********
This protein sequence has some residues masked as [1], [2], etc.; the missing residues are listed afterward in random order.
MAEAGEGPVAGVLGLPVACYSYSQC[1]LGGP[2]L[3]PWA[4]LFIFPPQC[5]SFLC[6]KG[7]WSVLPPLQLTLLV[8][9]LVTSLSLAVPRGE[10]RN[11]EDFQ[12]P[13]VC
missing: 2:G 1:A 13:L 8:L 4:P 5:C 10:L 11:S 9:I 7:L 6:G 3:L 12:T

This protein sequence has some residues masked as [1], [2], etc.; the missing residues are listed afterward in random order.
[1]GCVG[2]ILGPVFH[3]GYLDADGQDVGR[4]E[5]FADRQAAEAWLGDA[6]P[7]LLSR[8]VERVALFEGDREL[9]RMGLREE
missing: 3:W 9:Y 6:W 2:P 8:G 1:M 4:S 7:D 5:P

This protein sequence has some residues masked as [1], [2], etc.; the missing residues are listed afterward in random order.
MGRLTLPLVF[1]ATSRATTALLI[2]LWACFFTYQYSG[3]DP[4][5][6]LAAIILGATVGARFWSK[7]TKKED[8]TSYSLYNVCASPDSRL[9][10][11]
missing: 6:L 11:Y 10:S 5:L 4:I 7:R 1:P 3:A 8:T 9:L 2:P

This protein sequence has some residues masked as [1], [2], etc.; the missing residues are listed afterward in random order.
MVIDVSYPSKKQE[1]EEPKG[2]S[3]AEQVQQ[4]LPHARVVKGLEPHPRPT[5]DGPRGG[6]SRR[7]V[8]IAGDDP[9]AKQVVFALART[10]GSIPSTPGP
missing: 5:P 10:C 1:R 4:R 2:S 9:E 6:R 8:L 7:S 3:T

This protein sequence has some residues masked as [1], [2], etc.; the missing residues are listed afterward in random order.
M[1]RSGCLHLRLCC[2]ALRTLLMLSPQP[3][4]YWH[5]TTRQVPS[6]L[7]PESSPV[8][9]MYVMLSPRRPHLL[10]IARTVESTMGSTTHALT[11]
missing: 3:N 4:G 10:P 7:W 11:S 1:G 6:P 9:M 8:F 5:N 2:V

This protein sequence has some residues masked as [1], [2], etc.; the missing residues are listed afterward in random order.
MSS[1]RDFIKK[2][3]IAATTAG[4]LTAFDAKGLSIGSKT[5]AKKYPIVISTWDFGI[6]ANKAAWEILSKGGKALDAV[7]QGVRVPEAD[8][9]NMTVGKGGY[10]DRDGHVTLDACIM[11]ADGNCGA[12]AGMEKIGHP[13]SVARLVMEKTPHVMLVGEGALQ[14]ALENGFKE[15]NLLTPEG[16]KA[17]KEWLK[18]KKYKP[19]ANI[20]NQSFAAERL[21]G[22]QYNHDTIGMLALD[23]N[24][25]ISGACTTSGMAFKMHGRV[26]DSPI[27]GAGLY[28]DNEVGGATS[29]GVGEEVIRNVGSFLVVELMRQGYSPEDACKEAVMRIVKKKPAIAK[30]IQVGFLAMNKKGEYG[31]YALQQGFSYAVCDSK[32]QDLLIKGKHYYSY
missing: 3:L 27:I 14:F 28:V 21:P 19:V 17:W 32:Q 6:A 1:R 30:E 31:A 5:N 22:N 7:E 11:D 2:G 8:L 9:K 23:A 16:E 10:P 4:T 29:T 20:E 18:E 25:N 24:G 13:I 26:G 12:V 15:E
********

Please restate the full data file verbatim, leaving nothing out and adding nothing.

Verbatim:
This protein sequence has some residues masked as [1], [2], etc.; the missing residues are listed afterward in random order.
MAEAGEGPVAGVLGLPVACYSYSQC[1]LGGP[2]L[3]PWA[4]LFIFPPQC[5]SFLC[6]KG[7]WSVLPPLQLTLLV[8][9]LVTSLSLAVPRGE[10]RN[11]EDFQ[12]P[13]VC
missing: 2:G 1:A 13:L 8:L 4:P 5:C 10:L 11:S 9:I 7:L 6:G 3:L 12:T

This protein sequence has some residues masked as [1], [2], etc.; the missing residues are listed afterward in random order.
[1]GCVG[2]ILGPVFH[3]GYLDADGQDVGR[4]E[5]FADRQAAEAWLGDA[6]P[7]LLSR[8]VERVALFEGDREL[9]RMGLREE
missing: 3:W 9:Y 6:W 2:P 8:G 1:M 4:S 7:D 5:P

This protein sequence has some residues masked as [1], [2], etc.; the missing residues are listed afterward in random order.
MGRLTLPLVF[1]ATSRATTALLI[2]LWACFFTYQYSG[3]DP[4][5][6]LAAIILGATVGARFWSK[7]TKKED[8]TSYSLYNVCASPDSRL[9][10][11]
missing: 6:L 11:Y 10:S 5:L 4:I 7:R 1:P 3:A 8:T 9:L 2:P

This protein sequence has some residues masked as [1], [2], etc.; the missing residues are listed afterward in random order.
MVIDVSYPSKKQE[1]EEPKG[2]S[3]AEQVQQ[4]LPHARVVKGLEPHPRPT[5]DGPRGG[6]SRR[7]V[8]IAGDDP[9]AKQVVFALART[10]GSIPSTPGP
missing: 5:P 10:C 1:R 4:R 2:S 9:E 6:R 8:L 7:S 3:T

This protein sequence has some residues masked as [1], [2], etc.; the missing residues are listed afterward in random order.
M[1]RSGCLHLRLCC[2]ALRTLLMLSPQP[3][4]YWH[5]TTRQVPS[6]L[7]PESSPV[8][9]MYVMLSPRRPHLL[10]IARTVESTMGSTTHALT[11]
missing: 3:N 4:G 10:P 7:W 11:S 1:G 6:P 9:M 8:F 5:N 2:V

This protein sequence has some residues masked as [1], [2], etc.; the missing residues are listed afterward in random order.
MSS[1]RDFIKK[2][3]IAATTAG[4]LTAFDAKGLSIGSKT[5]AKKYPIVISTWDFGI[6]ANKAAWEILSKGGKALDAV[7]QGVRVPEAD[8][9]NMTVGKGGY[10]DRDGHVTLDACIM[11]ADGNCGA[12]AGMEKIGHP[13]SVARLVMEKTPHVMLVGEGALQ[14]ALENGFKE[15]NLLTPEG[16]KA[17]KEWLK[18]KKYKP[19]ANI[20]NQSFAAERL[21]G[22]QYNHDTIGMLALD[23]N[24][25]ISGACTTSGMAFKMHGRV[26]DSPI[27]GAGLY[28]DNEVGGATS[29]GVGEEVIRNVGSFLVVELMRQGYSPEDACKEAVMRIVKKKPAIAK[30]IQVGFLAMNKKGEYG[31]YALQQGFSYAVCDSK[32]QDLLIKGKHYYSY
missing: 3:L 27:I 14:F 28:V 21:P 19:V 17:W 32:Q 6:A 1:R 30:E 31:A 5:N 22:N 7:E 11:D 2:G 8:L 9:K 23:A 16:E 10:P 4:T 29:T 20:E 18:E 25:N 24:G 13:I 26:G 12:V 15:E